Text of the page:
Movie Review – Boss Baby, The
Director : Tom McGrath
Year Of Release : 2017
Principal Cast : Alec Baldwin, Miles Bakshi, Steve Buscemi, Jimmy Kimmel, Lisa Kudrow, Conrad Vernon, James McGrath, David Soren, Nina Zoe Bakshi, Tom McGrath, Walt Dohrn.
Approx Running Time : 98 Minutes
Synopsis: A suit-wearing briefcase-carrying baby pairs up with his seven-year old brother to stop the dastardly plot of the CEO of Puppy Co.
Let’s face it: the idea of an animated, baby Alec Baldwin riffing on the same character he played in Glengarry Glen Ross, only without the cursing, was always going to sell to a studio executive. Sadly for that executive – or whoever it was that greenlit this turd – the end result is a film that might earn back it’s budget and then some, but will have the cultural impact of a lower Top 40 pop song or a direct to DVD indie film. Aimed directly at children, The Boss Baby is slick, eye catching and noisy, but lacks the adult-oriented thematic panache of Pixar or recent Disney to really give it any staying power. And in a world dominated by a glut of new film releases vying for eyeballs, or a studio hoping to catch the Next Big Franchise Thing, this film was never going to last long.
Young Tim Templeton (Miles Bakshi) lives with his parents, Ted (Jimmy Kimmel) and Janice (Lisa Kudrow) and has all the love an attention he could desire. So it angers him to suddenly find himself lumbered with a younger baby brother, a talking infant with the voice of Alec Baldwin who goes by the name Theodore, a bespoke suit-wearing cherub with ulterior designs than being a happy, well adjusted sibling. Tim and Theodore initially exchange violent attacks, before realising that Theodore’s mission on Earth (there’s an entire world of babies up in some weird Heaven where they work in an ethereal office tower) is to prevent Ted’s company from releasing an uber-cute puppy to steal adults’ attention from wanting babies. What? Yeah, I think so. Imagine Storks only without the storks and all the birds are babies and humans are idiots.
This movie is shit. Not the kind of low-budget, poorly acted so-bad-it’s-watchable shit like Sharknado or (bless it) Showgirls, but absolute, dire, laughably terrible shit you just know is designed to sell toys and playthings to your kids and not much else. It’s a gaudy family story dressed up in whizz-bang colours and eye-popping animation, but there’s no escape from how destitute this thing really is. For a start, the premise is idiotic. No, not in an Emoji Movie kind of idiotic, which is its own special idiotic and the less said about it the better, but the idea that there’s a bunch of baby gods high above us working to protect humanity from…. what, puppies? Who thinks up this garbage? It’s a napkin-sized plot developed into 90+ minutes of poop, fart, mucus and cloying “we’re not a whole family without you” claptrap that becomes tedious and predictable and tiresome, and entirely without any sense of authenticity.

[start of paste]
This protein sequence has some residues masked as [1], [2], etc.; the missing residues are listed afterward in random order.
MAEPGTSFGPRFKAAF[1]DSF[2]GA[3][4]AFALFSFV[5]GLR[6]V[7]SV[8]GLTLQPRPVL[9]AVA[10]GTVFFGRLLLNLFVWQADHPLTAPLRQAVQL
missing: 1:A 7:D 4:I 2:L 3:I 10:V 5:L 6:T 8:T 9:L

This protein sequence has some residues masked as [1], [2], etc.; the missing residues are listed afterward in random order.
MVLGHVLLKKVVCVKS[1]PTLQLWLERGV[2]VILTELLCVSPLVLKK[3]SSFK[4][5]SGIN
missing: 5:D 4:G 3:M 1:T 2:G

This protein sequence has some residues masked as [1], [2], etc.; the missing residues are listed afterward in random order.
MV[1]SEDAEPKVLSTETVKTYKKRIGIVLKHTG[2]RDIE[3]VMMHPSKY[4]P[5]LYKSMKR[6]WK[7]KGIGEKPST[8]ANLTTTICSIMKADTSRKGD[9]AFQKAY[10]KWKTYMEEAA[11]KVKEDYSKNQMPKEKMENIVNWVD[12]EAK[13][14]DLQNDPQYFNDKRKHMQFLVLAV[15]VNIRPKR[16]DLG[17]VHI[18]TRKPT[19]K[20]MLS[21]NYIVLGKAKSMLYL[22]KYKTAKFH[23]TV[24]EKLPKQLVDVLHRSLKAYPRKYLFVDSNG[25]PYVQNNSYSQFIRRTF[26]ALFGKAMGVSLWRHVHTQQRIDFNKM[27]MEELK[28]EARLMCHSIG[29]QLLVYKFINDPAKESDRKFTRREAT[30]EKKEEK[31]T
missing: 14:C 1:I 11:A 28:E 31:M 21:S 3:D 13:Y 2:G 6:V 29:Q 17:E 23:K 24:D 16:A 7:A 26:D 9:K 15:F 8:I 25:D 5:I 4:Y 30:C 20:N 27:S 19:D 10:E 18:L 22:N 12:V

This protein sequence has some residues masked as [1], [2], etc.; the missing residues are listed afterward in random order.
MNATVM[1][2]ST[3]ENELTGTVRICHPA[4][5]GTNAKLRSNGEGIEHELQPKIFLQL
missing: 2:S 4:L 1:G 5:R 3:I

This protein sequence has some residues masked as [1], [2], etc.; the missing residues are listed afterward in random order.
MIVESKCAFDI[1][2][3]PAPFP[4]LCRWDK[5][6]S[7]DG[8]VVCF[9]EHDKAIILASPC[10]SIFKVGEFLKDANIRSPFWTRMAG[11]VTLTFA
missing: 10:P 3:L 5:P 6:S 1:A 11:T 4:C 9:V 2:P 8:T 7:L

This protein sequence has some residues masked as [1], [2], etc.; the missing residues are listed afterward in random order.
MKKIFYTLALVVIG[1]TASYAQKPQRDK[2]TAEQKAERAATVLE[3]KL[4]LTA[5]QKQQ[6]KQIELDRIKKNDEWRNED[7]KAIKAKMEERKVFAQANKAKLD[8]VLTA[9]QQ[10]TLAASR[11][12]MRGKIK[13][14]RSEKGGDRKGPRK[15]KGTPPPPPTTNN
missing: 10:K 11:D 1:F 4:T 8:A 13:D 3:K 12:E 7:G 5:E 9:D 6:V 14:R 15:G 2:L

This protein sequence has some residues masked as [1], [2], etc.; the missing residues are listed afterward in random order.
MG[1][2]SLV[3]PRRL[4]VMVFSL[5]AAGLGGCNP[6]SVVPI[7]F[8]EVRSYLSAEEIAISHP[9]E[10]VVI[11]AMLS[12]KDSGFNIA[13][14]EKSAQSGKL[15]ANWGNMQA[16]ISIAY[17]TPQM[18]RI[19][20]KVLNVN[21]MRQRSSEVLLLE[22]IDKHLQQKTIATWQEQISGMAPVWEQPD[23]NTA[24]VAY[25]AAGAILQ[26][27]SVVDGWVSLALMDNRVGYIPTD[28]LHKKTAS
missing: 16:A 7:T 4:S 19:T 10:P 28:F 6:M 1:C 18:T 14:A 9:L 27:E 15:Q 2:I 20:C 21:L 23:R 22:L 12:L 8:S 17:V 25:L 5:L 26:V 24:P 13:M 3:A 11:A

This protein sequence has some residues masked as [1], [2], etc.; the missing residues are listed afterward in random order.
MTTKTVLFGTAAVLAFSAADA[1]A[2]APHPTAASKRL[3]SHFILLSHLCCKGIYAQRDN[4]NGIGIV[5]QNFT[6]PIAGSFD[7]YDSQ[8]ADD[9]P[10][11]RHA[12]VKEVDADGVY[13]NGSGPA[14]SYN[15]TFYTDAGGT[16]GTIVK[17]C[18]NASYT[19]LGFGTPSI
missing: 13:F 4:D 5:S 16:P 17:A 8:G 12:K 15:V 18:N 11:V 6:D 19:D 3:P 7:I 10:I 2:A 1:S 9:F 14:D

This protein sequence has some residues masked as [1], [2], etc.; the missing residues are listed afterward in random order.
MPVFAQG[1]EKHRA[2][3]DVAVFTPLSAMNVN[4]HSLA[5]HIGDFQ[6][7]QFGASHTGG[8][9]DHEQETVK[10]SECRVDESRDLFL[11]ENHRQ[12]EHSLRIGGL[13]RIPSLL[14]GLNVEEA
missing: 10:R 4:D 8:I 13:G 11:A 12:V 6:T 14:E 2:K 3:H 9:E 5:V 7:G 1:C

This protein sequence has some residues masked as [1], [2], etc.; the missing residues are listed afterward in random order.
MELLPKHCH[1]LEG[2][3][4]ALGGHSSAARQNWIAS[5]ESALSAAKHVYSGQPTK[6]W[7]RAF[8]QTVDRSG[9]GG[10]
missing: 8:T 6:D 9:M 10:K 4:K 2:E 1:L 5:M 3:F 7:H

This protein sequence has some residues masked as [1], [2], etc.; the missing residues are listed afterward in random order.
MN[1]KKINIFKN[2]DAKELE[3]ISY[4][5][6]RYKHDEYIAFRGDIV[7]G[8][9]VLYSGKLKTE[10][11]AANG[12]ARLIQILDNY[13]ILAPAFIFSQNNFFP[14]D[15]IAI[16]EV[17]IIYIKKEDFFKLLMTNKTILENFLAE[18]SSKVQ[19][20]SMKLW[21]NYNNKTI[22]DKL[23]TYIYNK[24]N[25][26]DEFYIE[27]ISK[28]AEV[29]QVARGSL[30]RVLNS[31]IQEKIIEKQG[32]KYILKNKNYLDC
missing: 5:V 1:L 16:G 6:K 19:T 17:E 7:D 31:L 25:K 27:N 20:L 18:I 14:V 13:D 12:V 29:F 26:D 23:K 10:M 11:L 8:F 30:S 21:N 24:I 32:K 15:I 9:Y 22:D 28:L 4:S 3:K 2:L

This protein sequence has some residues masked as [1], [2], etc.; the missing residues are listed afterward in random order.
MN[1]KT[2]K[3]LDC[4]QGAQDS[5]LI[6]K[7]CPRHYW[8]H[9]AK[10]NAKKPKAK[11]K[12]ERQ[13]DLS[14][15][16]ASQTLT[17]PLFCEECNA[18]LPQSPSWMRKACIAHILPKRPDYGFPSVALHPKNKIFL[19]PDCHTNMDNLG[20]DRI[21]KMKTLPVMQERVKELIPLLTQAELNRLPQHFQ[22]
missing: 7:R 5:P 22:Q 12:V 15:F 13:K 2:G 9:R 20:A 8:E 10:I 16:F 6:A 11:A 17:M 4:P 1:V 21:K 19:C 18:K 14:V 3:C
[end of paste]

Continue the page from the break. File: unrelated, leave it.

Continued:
Boss Baby mashes Pixar’s Inside Out with any number of Brady Bunch episodes and a slew of too-adult-for-kids-but-too-stupid-for-adult jokes that land with a thud more often than they hit. The script, written by Michael McCullers (who write the last two Austin Powers movies as well as worked on the Mr Peabody & Sherman screenplay), is a thinly developed and utterly implausible (even for an animated film) idea generating rapid-fire poo jokes and glossy, high-vis moralising about children accepting newcomers into their families, betwixt fairly banal characterisation and the resting-on-his-laurels work of Alec Baldwin.
Let’s face it, Baldwin gets plaudits just for turning up to the set each day, and it’s hard to see him having to stretch to really deliver a performance as the titular Baby. It’s such a lazy, uninspired casting choice, performed by an actor who sounds like he’s woken up in a grump to find a microphone and a contractual obligation stuffed in his face, and if you find Baldwin’s work in the aforementioned Glengarry Glen Ross to be a career highlight, then you’ll cringe as he bastardises that classic performance with this inanity. Miles Bakshi squeaks his way through a typically maladjusted American-kid routine, co-stars Jimmy Kimmel and Lisa Kudrow as as bland as butter as Tim’s parents, and the roster of supporting vocal talent does their best to bring width to what is essentially a one-man, one-joke show.
Dreamworks haven’t had that many critical successes of late – once Shrek bit the dust, they mined those increasingly stupid Madagascar films into the ground (the Penguins movie was good, but hardly going to start its own franchise) and have struggled to give us more than two excellent How To Train Your Dragon movies. The rest of their output, Kung Fu Panda included, has been largely lost in the noise of the yearly film cycle, with their last truly great original film being that Wallace & Gromit feature with the Were-Rabbit. My opinion, of course. The Boss Baby is easy-listening cinema, a diet-Coke of shit-jokes, Baldwin’s too-cool-for-school delivery (that becomes boring quickly, which is surprising) and hackneyed message delivery (don’t drop babies on their heads, perhaps? I still don’t know!) wrapped in a covering of slick Hollywood production value. It’s a one-joke premise taken way too far, the kind of thing Walt Disney would have wiped his ass with in a pitch meeting, only now we’re living in a world where this shit actually makes it to a cinema screen.
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